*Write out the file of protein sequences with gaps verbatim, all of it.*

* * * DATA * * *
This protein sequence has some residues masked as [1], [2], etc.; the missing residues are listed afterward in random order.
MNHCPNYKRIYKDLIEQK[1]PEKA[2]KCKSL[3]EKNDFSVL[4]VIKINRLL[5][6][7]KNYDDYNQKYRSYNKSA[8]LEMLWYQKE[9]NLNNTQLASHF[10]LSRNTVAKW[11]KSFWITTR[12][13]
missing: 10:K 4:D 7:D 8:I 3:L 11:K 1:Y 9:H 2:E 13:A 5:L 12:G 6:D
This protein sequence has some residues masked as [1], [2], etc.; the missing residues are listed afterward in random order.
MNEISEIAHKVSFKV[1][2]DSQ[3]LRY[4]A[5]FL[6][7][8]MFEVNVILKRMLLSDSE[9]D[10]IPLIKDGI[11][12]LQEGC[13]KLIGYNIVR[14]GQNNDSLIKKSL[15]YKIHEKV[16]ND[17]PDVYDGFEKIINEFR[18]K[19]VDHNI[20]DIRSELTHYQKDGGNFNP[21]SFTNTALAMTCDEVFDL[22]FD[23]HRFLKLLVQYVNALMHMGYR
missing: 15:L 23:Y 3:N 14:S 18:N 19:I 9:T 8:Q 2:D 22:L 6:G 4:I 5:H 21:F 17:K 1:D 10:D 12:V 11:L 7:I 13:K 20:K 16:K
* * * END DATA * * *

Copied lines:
This protein sequence has some residues masked as [1], [2], etc.; the missing residues are listed afterward in random order.
MNHCPNYKRIYKDLIEQK[1]PEKA[2]KCKSL[3]EKNDFSVL[4]VIKINRLL[5][6][7]KNYDDYNQKYRSYNKSA[8]LEMLWYQKE[9]NLNNTQLASHF[10]LSRNTVAKW[11]KSFWITTR[12][13]
missing: 10:K 4:D 7:D 8:I 3:L 11:K 1:Y 9:H 2:E 13:A 5:L 12:G 6:D
This protein sequence has some residues masked as [1], [2], etc.; the missing residues are listed afterward in random order.
MNEISEIAHKVSFKV[1][2]DSQ[3]LRY[4]A[5]FL[6][7][8]MFEVNVILKRMLLSDSE[9]D[10]IPLIKDGI[11][12]LQEGC[13]KLIGYNIVR[14]GQNNDSLIKKSL[15]YKIHEKV[16]ND[17]PDVYDGFEKIINEFR[18]K[19]VDHNI[20]DIRSELTHYQKDGGNFNP[21]SFTNTALAMTCDEVFDL[22]FD[23]HRFLKLLVQYVNALMHMGYR
missing: 15:L 23:Y 3:N 14:S 18:N 19:I 9:T 8:Q 2:D 22:L 6:G 4:I 5:H 21:F 17:K 1:D 10:D 12:V 11:L 7:I 13:K 20:K 16:K